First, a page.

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Ancient Beringians

Ancient DNA evidence reveals story of first Native Americans to enter the continent

A team of researchers made the discovery using DNA from a six-month-old Native American infant.

HOW THE AMERICAS were first populated thousands of years ago has long been questioned – but new studies of ancient DNA has revealed that Native Americans entered the continent more than 20,000 years ago in one single group.

The data, which came from archaeological studies in Alaska, also discovered a previously unknown Native American population – which have been named ‘Ancient Beringians’.

It is widely accepted that the earliest settlers crossed from what is now Russia into Alaska via an ancient land bridge spanning the Bering Strait. However, issues such as whether there was one founding group or several, and what happened next, have been the subject of extensive debate.

So, how was this new information discovered?

An international team of researchers used DNA from a six-month-old Native American infant, whose remains were found at the Upward Sun River site in Alaska in 2013.

Although the remains dated back 11,500 years, long after people first arrived in the region, researchers found that her genetic information didn’t match either of the two recognised branches of early Native Americans – which are referred to as Northern and Southern.

Instead, she appeared to have belonged to an entirely distinct Native American population – the Ancient Beringians.

Further analyses revealed that the Ancient Beringians were an offshoot of the same ancestor population as the Northern and Southern Native American groups, but that they separated from that population earlier in history.

This timeline allowed the researchers to construct a picture of how and when the continent might have been settled by a common, founding population of ancestral Native Americans, that gradually divided into these different sub-groupings.

“We were able to show that people probably entered Alaska before 20,000 years ago. It’s the first time that we have had first genomic evidence that all Native Americans can be traced back to one source population, via a single, founding migration event,” lead researcher professor Eske Willerslev from the University of Cambridge said.

How does this change our current understanding of Native American history?

The researchers were also to establish that the Ancient Beringian group was more closely related to early Native Americans than their Asian and Eurasian ancestors and then to determine the how, over time, they split into distinct populations.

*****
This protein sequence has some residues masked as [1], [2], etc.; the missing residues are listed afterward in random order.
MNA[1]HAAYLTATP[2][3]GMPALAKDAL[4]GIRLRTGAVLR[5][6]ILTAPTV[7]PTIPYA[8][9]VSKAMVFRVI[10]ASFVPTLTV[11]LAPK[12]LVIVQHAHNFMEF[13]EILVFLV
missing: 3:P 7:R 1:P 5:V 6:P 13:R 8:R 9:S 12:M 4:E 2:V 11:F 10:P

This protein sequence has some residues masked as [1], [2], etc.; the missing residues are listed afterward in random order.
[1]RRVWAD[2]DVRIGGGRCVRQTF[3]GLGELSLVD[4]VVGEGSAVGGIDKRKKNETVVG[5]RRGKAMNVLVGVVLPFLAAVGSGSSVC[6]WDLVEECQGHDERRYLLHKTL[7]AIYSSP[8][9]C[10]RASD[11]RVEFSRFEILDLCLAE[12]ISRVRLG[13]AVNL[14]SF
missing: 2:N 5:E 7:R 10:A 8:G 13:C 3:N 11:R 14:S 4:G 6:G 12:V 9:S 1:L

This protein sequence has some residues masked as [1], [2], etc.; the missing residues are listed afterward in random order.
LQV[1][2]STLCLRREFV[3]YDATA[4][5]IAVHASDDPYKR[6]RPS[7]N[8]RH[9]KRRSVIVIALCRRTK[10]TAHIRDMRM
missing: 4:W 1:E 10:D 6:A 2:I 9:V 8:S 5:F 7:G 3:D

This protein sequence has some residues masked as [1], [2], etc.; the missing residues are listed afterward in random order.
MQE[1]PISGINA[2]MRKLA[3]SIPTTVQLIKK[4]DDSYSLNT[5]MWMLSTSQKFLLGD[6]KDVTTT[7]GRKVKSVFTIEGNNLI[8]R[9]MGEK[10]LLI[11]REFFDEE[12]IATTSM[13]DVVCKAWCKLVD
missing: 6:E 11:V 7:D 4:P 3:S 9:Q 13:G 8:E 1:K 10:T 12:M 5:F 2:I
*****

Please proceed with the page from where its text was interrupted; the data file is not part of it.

Until now, the existence of two separate Northern and Southern branches of early Native Americans has divided opinion regarding how the continent was populated.

[image alt="159400" src="" width="296" height="166" credit-source="Ben%20Potter" caption="Excavations%20at%20the%20Upward%20Sun%20River%20archaeological%20site%20in%20Alaska" class="alignnone" /end]

The Upward Sun River DNA shows that Ancient Beringians were isolated from the common, ancestral Native American population, both before the Northern and Southern divide, and after the ancestral source population was itself isolated from other groups in Asia.

This means it’s likely there was one wave of migration into the Americas, with all subdivisions to follow, according to researchers.

According to the researchers’ timeline, the ancestral population first emerged as a separate group around 36,000 years ago, probably somewhere in northeast Asia. Constant contact with Asian populations continued until around 25,000 years ago when the gene flow between the two groups ceased.

This was probably due to climate change, according to researchers.

“It therefore probably indicates the point when people first started moving into Alaska,” Willerslev said.

Ancient Beringians themselves then separated from the ancestral group earlier than either the Northern or Southern branches around 20,000 years ago. Genetic contact continued with their Native American cousins, however, until at least the Upward Sun River girl was born around 8,500 years later.

Finally, the researchers established that the Northern and Southern Native American branches only split between 17,000 and 14,000 years ago which, based on the wider evidence, means that they must have already been on the American continent south of the glacial ice.

One significant aspect of this research is that some people have claimed the presence of humans in the Americas dates back earlier – to 30,000 years, 40,000 years, or even more.

“We cannot prove those claims are not true, but what we are saying is that if they are correct, they could not possibly have been the direct ancestors to contemporary Native Americans,” Willerslev said.

The study, Terminal Pleistocene Alaskan genome reveals the first founding population of Native Americans, is published in the Nature journal.

Read: Donald Trump calls senator ‘Pocahontas’ at event honouring Native Americans

More: ’1918 was a year of monumental importance that had plenty in common with 2018 Ireland’

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